Lia Cook "Spatial Ikat II" 1977

Friday Fibers Roundup

This week’s Friday Fibers Roundup features a lovely mix of embroidered internet jokes, an animated short on knitting, a visual gallery of William Morris’ work, and some stitched bread!

Sarah Brusstar From A Safe Distance (2015) Silk, ink Photography, Digital sublimation printing, 36” x 36” (Photo: Sarah Brusstar, Jodi Jack)

Sarah Brusstar From A Safe Distance (2015) Silk, ink, photography, digital sublimation printing 36” x 36” (Photo: Sarah Brusstar, Jodi Jack)

1) Japanese artist Shoichi Tsurukawa uses a unique technique called tsutsugaki to explore the “colors of emotions” in his bizarre worlds inhabited by monstrous figures (via Hi-Fructose).

2) English artist Hannah Hill (a.k.a. Hanecdote) embroiders popular memes that merge an age-old art form with modern day meme culture to address contemporary social issues (via The Creators Project).

3) The Smithsonian National Museum of American History recently reached their Kickstarter goal to preserve Dorothy’s Ruby Slippers from The Wizard of Oz!

4) “The Last Knit“, an animated short by Laura Neuvonen, looks at what it’s like when knitting becomes an obsession.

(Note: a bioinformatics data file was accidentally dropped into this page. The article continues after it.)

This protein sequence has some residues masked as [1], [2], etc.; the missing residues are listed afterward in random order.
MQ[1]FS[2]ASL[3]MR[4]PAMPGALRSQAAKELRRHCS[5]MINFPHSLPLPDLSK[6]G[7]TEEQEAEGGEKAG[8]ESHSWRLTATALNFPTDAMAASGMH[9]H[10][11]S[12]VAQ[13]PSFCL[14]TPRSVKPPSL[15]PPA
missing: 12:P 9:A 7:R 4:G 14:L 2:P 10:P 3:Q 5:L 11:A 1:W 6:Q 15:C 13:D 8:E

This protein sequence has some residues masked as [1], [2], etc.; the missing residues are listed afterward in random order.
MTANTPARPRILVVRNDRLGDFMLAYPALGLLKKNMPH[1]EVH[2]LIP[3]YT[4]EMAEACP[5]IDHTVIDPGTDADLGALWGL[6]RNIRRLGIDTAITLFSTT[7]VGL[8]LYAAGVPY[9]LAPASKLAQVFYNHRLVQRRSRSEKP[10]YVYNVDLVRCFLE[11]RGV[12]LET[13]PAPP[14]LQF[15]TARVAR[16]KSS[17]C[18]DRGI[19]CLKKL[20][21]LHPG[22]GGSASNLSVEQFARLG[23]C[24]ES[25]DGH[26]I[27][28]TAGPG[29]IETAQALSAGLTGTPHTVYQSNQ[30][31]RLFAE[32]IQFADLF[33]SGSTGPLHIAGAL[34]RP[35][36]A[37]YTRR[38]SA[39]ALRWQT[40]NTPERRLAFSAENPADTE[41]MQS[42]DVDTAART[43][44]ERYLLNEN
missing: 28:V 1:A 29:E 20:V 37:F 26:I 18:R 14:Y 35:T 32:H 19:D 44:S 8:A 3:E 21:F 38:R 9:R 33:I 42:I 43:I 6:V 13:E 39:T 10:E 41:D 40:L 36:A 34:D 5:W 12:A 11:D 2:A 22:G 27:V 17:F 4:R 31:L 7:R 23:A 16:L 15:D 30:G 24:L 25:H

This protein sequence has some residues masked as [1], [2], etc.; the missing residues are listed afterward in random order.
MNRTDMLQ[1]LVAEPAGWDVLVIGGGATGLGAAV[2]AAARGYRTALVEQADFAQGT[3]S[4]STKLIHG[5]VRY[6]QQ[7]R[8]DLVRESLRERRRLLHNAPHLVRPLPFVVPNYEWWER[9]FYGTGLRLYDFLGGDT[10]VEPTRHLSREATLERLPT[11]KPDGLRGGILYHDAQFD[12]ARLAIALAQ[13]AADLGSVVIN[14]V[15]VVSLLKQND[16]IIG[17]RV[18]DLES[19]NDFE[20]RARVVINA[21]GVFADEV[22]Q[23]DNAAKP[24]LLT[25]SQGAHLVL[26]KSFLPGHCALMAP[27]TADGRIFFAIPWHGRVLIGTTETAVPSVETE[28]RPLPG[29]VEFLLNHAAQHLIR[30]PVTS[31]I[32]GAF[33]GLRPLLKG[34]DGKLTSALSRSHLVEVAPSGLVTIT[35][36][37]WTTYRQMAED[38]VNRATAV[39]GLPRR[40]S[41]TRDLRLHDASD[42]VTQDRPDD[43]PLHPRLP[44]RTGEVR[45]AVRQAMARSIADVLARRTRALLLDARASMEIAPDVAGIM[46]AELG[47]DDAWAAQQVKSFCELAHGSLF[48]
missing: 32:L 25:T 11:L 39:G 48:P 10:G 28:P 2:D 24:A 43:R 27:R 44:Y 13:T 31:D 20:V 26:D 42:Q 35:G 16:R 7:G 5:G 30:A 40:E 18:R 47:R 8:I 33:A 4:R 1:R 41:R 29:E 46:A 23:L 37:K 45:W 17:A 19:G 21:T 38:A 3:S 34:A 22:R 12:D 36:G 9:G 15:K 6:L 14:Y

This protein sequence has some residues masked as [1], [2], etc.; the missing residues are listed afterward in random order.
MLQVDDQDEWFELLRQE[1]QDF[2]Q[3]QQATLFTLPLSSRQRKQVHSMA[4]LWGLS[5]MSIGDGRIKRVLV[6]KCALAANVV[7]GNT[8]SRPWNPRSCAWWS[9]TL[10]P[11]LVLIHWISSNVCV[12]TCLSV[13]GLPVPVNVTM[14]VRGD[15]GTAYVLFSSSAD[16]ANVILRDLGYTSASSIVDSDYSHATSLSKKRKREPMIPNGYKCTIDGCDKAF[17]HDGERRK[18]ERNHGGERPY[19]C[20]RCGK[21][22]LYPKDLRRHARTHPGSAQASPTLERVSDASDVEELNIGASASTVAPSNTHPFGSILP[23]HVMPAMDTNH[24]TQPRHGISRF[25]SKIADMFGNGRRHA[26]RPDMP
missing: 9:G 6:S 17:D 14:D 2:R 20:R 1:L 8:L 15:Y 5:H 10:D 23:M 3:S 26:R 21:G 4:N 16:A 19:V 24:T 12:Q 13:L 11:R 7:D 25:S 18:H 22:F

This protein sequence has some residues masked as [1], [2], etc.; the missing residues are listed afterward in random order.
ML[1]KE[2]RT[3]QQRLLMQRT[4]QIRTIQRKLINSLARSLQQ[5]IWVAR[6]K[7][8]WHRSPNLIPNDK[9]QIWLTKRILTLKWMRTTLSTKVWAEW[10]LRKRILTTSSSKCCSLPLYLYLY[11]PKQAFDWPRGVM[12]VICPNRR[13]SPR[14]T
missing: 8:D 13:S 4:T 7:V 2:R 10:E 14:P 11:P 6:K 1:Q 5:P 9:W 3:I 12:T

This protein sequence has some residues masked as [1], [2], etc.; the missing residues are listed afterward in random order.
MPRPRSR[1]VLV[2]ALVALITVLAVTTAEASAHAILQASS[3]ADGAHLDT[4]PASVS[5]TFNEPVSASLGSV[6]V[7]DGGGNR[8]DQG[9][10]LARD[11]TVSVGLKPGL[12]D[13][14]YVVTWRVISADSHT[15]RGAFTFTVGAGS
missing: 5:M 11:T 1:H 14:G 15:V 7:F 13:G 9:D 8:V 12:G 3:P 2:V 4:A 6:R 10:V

5) These human organs made from plants, titled Eye Heart Spleen by Camila Carlow, are a beautiful reminder of the machinery that lies beneath our skin (via Juxtapoz).

6) “When Fashion Meets Technology, You Can Wear Your Tweets” by Hilarie M. Sheets looks at the rise of digital fabrication in the fashion industry as well as its role in the contemporary gallery and museum (via the New York Times).

7) The short documentary “Valley of Dolls” by Fritz Schumann shows the creator of over 350 dolls of the dead by Ayano Tsukimi. The film looks into her decade-long dedication to making dolls of the dead and disappeared in her nearly abandoned town of Nagoro, Japan.

8) This video shows how a 10 year old girl who was bullied uses her sewing machine to change people’s lives.

9) The William Morris Gallery contains objects that span Morris’ entire career and varied aspects of his life. The Textiles and Wallpaper galleries are a great display of pattern design.

10) Terézia Krnáčová embroiders on slices of bread in her quirky series, Everyday Bread which incorporates a slice for each day of the week in a different design, with the 7th slice remaining plain in honor of the sabbath (via Colossal).

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